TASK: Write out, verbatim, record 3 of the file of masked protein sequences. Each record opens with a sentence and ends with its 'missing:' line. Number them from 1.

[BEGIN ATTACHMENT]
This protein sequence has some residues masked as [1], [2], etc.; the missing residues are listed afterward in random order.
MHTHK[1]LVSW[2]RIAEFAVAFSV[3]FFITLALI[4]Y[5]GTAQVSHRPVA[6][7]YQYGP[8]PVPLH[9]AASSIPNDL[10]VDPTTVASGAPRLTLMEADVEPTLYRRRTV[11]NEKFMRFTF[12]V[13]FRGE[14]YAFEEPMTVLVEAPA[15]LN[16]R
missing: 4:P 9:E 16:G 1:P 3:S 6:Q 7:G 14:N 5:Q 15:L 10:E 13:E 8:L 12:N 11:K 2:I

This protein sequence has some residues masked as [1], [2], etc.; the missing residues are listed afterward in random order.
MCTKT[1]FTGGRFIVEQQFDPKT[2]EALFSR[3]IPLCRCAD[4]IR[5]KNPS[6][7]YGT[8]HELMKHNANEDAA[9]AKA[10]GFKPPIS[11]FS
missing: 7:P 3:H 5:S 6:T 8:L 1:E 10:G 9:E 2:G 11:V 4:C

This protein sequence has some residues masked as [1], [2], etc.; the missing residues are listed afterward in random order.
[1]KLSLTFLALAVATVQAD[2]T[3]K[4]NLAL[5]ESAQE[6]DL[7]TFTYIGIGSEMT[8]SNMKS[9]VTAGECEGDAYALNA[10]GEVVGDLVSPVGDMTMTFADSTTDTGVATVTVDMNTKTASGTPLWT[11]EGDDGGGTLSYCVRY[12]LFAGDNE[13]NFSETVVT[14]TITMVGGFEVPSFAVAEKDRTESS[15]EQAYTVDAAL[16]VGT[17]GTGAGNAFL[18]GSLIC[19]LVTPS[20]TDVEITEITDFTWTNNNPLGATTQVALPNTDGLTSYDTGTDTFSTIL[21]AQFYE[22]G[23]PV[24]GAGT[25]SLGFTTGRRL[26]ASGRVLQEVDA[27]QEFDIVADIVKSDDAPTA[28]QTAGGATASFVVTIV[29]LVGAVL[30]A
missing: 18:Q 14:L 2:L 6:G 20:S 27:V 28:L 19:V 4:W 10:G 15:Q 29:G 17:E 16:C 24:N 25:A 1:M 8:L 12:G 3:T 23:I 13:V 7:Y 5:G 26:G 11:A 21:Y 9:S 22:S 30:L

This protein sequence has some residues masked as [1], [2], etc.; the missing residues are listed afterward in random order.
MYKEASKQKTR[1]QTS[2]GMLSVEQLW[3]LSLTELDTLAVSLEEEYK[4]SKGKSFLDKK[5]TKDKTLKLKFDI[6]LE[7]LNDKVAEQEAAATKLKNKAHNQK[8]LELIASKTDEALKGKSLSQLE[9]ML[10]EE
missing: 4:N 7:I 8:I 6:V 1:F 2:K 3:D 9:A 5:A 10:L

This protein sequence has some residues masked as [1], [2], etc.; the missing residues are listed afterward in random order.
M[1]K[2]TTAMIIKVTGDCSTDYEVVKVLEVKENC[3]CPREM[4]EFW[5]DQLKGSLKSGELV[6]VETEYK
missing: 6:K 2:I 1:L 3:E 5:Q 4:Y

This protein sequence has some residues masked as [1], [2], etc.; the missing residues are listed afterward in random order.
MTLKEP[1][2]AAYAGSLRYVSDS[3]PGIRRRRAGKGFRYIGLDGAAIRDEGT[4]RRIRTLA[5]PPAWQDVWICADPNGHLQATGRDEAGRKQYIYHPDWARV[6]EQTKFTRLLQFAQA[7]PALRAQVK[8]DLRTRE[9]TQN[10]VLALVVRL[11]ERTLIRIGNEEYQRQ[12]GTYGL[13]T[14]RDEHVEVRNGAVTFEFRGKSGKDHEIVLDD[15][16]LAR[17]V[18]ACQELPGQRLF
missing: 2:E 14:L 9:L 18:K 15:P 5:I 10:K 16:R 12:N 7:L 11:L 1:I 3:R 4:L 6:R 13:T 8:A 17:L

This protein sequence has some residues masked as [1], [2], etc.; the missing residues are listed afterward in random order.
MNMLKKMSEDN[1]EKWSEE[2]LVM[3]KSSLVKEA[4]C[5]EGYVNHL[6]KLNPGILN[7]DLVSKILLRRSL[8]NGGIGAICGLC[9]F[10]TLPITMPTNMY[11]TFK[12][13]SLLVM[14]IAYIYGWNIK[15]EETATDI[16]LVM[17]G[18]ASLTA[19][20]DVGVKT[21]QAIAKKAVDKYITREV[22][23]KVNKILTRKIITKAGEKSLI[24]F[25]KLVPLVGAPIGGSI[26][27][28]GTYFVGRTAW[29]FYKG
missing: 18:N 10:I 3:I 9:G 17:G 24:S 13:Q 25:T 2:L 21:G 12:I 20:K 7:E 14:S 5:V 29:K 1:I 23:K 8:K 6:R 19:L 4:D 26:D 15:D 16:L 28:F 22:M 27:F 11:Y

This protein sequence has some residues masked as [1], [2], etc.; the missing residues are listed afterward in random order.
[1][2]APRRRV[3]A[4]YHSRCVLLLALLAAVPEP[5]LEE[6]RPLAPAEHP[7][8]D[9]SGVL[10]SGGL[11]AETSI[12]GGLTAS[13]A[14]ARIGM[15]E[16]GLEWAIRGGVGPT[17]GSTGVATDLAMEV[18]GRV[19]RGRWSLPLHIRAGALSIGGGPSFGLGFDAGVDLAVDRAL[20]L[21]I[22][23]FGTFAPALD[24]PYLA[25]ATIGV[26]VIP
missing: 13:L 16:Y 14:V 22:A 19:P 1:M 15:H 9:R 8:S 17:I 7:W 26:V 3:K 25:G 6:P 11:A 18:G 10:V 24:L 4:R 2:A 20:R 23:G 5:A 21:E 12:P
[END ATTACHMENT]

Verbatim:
This protein sequence has some residues masked as [1], [2], etc.; the missing residues are listed afterward in random order.
[1]KLSLTFLALAVATVQAD[2]T[3]K[4]NLAL[5]ESAQE[6]DL[7]TFTYIGIGSEMT[8]SNMKS[9]VTAGECEGDAYALNA[10]GEVVGDLVSPVGDMTMTFADSTTDTGVATVTVDMNTKTASGTPLWT[11]EGDDGGGTLSYCVRY[12]LFAGDNE[13]NFSETVVT[14]TITMVGGFEVPSFAVAEKDRTESS[15]EQAYTVDAAL[16]VGT[17]GTGAGNAFL[18]GSLIC[19]LVTPS[20]TDVEITEITDFTWTNNNPLGATTQVALPNTDGLTSYDTGTDTFSTIL[21]AQFYE[22]G[23]PV[24]GAGT[25]SLGFTTGRRL[26]ASGRVLQEVDA[27]QEFDIVADIVKSDDAPTA[28]QTAGGATASFVVTIV[29]LVGAVL[30]A
missing: 18:Q 14:L 2:L 6:G 20:S 27:V 28:L 19:V 4:W 10:G 15:Q 29:G 17:E 16:C 24:N 25:A 1:M 8:L 12:G 3:T 23:I 13:V 7:Y 5:G 26:G 11:A 21:Y 9:S 22:S 30:L